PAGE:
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Gas prices will be stoked by Katrina


Gas station on Catalina Island at Avalon off the coast of Southern California, Friday, Aug. 26, 2005.

Do you think Chimpy is sweating at all about this? If he isn’t, you know Congress is, since they all have to come up for re-election. How’s Dumbya going to deal? Blame it all on Venezuelan President Hugo Chavez (see below for some serious irony)?

Retail gas prices hit yet another record high over the past two weeks and could go even higher before the traditional post-Labor Day driving decline ends demands pressure, according to a nationwide survey. While gas prices usually peak in August, any major disruption to oil production facilities in the Gulf of Mexico caused by Hurricane Katrina could keep prices high even longer. The average price for all three grades rose nearly 13 cents to $2.65 in the two weeks ending Aug. 26, said Trilby Lundberg, who publishes the semimonthly Lundberg Survey of 7,000 gas stations around the country. The figures were not adjusted for inflation.

The level of damage caused by Katrina may extend the price peak beyond Labor Day. Already, some production capacity has been idled because oil companies have evacuated personnel in the area.

Katrina is `perfect storm’ to push up energy prices.

With crude oil prices already near record levels, Hurricane Katrina targeted the heart of America’s oil and refinery operations Sunday, shutting down an estimated 1 million barrels of refining capacity and sharply curbing offshore production in the region.

It is an area crucial to the nation’s energy infrastructure — offshore oil and gas production, import terminals, pipeline networks and numerous refining operations throughout southern Louisiana and Mississippi.

The impact was immediate Sunday night when electronic trading resumed on the New York Mercantile Exchange, as crude oil futures spiked $4.50 per barrel, putting the cost above $70 for the first time since oil began trading there in 1983.

…Last September, Hurricane Ivan also swept across the region causing heavy damage and reducing the region’s output for months. Katrina’s winds were fiercer.

Oil companies evacuated workers and shut down more than 600,000 barrels of daily production in the Gulf. Refiners closed down more than 1 million barrels of refining output by Sunday, but that amount could be higher because not every producer reports data, said Peter Beutel, an oil analyst with Cameron Hanover.

“This is the big one,” he said. “This is unmitigated, bad news for consumers.”

…”If this thing knocks out significant quantities of refining capacity … we’re going to be in deep, dark trouble,” said Ed Silliere, vice president of risk management at Energy Merchant LLC in New York.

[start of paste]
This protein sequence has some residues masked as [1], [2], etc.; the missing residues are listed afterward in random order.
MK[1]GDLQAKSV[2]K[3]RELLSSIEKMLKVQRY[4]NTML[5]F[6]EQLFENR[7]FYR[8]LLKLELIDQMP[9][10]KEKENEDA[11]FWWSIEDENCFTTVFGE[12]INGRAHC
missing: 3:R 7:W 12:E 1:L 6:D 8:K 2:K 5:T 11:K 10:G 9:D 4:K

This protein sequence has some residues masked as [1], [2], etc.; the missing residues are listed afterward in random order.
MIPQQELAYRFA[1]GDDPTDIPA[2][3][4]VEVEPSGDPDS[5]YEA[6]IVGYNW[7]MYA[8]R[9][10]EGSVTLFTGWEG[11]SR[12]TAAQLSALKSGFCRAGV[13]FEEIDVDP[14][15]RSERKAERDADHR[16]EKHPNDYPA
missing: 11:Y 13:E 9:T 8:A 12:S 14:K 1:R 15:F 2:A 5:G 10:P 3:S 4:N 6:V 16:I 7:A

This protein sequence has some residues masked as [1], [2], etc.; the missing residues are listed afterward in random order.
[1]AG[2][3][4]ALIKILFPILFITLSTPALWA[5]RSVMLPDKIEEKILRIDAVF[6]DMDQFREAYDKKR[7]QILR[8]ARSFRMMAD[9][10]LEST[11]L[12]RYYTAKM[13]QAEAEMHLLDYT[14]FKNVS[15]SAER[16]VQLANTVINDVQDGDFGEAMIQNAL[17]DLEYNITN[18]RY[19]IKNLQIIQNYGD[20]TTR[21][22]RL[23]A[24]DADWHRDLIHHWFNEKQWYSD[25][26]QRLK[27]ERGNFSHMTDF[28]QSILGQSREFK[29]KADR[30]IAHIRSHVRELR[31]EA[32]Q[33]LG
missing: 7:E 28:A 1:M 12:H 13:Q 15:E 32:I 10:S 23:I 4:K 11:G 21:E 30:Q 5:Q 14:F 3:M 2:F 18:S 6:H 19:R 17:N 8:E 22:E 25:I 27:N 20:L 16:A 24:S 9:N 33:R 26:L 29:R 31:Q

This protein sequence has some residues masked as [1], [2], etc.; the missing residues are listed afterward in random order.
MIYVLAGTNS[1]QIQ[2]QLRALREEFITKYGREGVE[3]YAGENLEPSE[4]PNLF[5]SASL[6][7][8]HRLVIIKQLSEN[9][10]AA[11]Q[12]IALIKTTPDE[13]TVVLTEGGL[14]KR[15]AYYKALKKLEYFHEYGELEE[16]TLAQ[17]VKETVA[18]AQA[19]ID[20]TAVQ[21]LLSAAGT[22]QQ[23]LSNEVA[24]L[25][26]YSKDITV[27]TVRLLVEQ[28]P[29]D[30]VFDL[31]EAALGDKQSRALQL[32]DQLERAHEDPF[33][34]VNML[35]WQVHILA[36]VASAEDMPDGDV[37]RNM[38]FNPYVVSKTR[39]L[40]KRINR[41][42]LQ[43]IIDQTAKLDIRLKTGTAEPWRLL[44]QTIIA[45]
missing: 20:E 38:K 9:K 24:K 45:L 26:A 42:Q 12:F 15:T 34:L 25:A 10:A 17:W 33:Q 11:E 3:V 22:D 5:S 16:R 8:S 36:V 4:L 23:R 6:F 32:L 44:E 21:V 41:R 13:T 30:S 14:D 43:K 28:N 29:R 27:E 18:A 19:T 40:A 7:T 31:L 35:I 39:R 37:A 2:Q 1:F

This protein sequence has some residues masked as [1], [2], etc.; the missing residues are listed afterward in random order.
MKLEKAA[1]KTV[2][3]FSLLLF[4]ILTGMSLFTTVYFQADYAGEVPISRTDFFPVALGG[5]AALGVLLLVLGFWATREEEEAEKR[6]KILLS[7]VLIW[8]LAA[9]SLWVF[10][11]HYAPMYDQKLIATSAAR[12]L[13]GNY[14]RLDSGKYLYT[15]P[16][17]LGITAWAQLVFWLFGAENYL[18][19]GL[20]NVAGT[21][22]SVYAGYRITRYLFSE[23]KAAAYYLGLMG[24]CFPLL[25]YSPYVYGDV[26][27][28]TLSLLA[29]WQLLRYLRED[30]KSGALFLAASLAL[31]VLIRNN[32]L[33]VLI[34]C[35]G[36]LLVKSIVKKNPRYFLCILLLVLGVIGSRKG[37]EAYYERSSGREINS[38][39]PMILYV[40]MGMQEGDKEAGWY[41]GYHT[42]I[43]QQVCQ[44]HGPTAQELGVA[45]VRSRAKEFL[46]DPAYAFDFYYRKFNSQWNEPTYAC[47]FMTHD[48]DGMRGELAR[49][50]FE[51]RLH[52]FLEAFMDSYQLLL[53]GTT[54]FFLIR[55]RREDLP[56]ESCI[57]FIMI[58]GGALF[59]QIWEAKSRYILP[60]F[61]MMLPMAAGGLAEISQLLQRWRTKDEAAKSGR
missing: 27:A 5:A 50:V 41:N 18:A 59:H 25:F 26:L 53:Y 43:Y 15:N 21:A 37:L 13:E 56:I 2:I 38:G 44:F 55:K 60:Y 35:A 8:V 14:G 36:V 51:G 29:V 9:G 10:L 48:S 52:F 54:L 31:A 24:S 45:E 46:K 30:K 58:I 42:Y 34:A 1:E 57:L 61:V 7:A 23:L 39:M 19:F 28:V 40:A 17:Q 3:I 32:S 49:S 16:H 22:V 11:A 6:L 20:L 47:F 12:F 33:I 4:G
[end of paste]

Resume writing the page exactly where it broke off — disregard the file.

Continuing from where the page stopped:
***

House Blender Paul sent me

http://www.bloomberg.com/apps/news?pid=10000086&sid;=arIc3kolAI2Q&refer;=latin_america#”>this link, saying: “This gives new meaning to the term “US AID’.” The news should give both Pat Robertson and all the Hugo Chavez-bashers painful wedgies: “

http://www.bloomberg.com/apps/news?pid=10000086&sid;=arIc3kolAI2Q&refer;=latin_america#”>Venezuela Offers Heating Oil to U.S. Poor as Winter Approaches.”

Venezuelan President Hugo Chavez offered heating oil to poor communities in the U.S. to bypass the middlemen he claims inflate prices.

Chavez, 51, made the offer during his weekly television broadcast, “Alo Presidente.” Chavez said 140 communities or groups have requested energy aid from the South American country since Chavez said earlier this week that Venezuela could help poor families in the U.S.

“We want to help the poorest communities in the U.S.,” Chavez said. “There are people who die from the cold in winter in the U.S.”

Citgo Petroleum Corp., the U.S. unit of Petroleos de Venezuela SA, may coordinate distribution, Energy and Oil Minister Rafael Ramirez said. Citgo has eight refineries in the U.S., as well as 14,000 affiliated gasoline stations. Chavez and Ramirez didn’t say how much heating oil might be offered.

“There is poverty in the U.S.,” Chavez said. “People freeze to death, people starve to death.”

Chavez, who became president in 1999 after winning the presidency in a landslide, has repeatedly attacked multinational oil companies as one of the causes of rising energy prices. Venezuela, the world’s fifth-largest oil exporter, sends more than 60 percent of its 2 million barrels a day of oil exports to the U.S.

Chavez also said 150,000 Americans will be offered medical care to correct vision problems.

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Pam Spaulding

Pam Spaulding